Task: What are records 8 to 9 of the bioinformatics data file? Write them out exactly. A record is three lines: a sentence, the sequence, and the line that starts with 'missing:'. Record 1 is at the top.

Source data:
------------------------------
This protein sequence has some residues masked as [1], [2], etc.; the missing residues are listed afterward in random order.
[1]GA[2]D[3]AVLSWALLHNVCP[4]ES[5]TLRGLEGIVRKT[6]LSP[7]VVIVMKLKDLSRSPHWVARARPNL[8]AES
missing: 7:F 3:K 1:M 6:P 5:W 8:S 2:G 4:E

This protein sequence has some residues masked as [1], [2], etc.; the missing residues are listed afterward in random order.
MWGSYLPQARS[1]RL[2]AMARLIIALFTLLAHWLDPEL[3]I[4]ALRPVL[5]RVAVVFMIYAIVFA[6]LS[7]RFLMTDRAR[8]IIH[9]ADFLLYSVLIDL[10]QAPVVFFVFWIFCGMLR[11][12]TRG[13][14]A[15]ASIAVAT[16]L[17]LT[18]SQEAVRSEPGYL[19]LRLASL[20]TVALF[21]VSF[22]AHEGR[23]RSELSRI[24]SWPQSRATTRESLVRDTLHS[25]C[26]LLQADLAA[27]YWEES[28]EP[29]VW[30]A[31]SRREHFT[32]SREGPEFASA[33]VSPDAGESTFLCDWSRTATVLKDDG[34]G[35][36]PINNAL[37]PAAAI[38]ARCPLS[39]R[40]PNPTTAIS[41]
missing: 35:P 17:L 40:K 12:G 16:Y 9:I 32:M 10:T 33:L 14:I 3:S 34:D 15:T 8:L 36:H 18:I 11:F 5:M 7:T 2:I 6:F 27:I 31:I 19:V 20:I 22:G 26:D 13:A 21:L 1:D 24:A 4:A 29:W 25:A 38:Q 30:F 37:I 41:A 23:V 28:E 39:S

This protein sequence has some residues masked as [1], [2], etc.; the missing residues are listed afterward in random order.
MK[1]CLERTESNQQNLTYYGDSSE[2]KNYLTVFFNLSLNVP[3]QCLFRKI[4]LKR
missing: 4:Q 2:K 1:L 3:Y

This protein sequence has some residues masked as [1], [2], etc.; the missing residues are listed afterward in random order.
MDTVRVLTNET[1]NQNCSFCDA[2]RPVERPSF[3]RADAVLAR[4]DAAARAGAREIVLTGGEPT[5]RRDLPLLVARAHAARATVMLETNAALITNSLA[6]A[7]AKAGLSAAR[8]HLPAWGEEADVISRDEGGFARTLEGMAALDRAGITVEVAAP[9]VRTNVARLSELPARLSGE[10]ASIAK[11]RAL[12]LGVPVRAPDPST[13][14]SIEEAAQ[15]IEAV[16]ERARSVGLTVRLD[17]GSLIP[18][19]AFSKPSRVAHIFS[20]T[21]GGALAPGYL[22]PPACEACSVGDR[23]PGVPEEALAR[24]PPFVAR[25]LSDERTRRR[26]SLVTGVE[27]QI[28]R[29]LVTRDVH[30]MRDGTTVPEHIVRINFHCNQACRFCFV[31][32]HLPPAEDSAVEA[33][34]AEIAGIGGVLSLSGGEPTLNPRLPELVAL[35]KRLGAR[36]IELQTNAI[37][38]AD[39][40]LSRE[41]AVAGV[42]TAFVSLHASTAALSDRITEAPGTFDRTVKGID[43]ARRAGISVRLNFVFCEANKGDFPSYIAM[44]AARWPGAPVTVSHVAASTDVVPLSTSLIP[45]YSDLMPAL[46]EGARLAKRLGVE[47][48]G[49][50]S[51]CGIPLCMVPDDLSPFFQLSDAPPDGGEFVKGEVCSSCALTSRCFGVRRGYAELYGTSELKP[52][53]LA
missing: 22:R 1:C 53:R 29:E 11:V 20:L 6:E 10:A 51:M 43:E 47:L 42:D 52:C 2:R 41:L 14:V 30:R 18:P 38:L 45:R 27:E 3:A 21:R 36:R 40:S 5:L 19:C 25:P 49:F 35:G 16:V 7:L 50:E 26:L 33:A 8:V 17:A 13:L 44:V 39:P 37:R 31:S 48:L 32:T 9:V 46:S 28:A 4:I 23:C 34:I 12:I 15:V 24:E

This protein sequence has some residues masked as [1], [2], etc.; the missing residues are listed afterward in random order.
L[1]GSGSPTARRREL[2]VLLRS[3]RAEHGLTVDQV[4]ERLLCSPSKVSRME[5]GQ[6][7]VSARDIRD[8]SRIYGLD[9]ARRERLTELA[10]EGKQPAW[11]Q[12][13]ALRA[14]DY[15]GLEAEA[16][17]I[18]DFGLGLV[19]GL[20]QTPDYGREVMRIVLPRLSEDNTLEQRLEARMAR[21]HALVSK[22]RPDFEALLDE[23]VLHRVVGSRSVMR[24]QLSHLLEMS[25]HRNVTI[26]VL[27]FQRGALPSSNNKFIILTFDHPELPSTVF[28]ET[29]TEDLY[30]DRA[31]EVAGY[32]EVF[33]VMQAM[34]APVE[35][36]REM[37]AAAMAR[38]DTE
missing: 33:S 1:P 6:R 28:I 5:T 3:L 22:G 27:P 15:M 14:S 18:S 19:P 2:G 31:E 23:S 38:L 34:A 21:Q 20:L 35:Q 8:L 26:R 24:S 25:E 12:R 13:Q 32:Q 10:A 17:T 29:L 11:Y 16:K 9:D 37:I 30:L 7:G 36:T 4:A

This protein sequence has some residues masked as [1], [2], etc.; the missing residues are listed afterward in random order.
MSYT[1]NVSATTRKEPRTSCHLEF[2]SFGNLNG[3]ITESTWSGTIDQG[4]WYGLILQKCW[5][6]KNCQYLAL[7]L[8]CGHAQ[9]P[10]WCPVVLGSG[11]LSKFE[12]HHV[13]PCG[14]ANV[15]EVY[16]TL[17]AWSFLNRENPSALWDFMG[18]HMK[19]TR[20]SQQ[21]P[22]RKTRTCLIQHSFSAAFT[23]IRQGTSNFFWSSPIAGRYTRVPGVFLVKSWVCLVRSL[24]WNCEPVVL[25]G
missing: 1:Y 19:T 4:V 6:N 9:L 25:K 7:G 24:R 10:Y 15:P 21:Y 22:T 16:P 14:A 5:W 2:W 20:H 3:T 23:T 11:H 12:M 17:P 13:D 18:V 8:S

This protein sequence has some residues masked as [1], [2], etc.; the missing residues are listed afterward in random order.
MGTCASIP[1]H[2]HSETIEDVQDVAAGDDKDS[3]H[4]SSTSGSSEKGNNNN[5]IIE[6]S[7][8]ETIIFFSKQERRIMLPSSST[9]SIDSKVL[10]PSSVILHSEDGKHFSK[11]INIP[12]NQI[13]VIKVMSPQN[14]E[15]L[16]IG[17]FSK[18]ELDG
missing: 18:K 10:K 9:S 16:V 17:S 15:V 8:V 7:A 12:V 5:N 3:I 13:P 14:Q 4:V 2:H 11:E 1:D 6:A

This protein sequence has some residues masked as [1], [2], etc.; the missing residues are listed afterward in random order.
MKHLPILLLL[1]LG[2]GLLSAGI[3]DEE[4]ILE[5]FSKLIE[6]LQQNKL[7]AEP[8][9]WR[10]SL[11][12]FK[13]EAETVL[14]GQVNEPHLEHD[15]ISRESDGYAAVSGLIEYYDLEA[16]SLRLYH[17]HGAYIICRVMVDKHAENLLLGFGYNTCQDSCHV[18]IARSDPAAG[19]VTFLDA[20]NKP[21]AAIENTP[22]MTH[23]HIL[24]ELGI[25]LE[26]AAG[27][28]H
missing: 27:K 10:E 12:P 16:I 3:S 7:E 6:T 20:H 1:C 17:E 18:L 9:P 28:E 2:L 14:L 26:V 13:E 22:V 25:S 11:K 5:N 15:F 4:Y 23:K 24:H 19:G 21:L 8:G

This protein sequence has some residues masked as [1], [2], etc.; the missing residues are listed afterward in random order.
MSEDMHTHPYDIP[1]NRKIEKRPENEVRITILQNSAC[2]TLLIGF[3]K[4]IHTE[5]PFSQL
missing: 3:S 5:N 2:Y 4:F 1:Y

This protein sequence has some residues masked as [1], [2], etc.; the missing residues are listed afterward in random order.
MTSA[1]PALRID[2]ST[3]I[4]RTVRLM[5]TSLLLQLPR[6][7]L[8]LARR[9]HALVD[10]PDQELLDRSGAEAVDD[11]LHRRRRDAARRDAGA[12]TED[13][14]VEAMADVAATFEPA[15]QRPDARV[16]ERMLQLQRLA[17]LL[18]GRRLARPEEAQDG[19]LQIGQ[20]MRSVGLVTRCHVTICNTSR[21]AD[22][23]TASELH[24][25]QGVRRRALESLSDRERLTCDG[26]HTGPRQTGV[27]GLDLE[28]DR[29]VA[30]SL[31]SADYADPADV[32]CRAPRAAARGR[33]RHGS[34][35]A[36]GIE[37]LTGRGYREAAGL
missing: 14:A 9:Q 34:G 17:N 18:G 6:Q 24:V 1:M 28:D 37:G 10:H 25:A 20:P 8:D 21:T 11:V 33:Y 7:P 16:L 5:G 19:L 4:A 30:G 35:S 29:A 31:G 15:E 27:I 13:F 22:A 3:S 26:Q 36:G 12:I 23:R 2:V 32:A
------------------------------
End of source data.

This protein sequence has some residues masked as [1], [2], etc.; the missing residues are listed afterward in random order.
MKHLPILLLL[1]LG[2]GLLSAGI[3]DEE[4]ILE[5]FSKLIE[6]LQQNKL[7]AEP[8][9]WR[10]SL[11][12]FK[13]EAETVL[14]GQVNEPHLEHD[15]ISRESDGYAAVSGLIEYYDLEA[16]SLRLYH[17]HGAYIICRVMVDKHAENLLLGFGYNTCQDSCHV[18]IARSDPAAG[19]VTFLDA[20]NKP[21]AAIENTP[22]MTH[23]HIL[24]ELGI[25]LE[26]AAG[27][28]H
missing: 27:K 10:E 12:P 16:I 3:S 7:E 6:T 20:H 1:C 17:E 18:L 9:P 28:E 2:L 14:L 26:V 13:E 22:V 25:S 11:K 5:N 15:F 4:Y 23:K 24:H 19:G 21:L 8:G

This protein sequence has some residues masked as [1], [2], etc.; the missing residues are listed afterward in random order.
MSEDMHTHPYDIP[1]NRKIEKRPENEVRITILQNSAC[2]TLLIGF[3]K[4]IHTE[5]PFSQL
missing: 3:S 5:N 2:Y 4:F 1:Y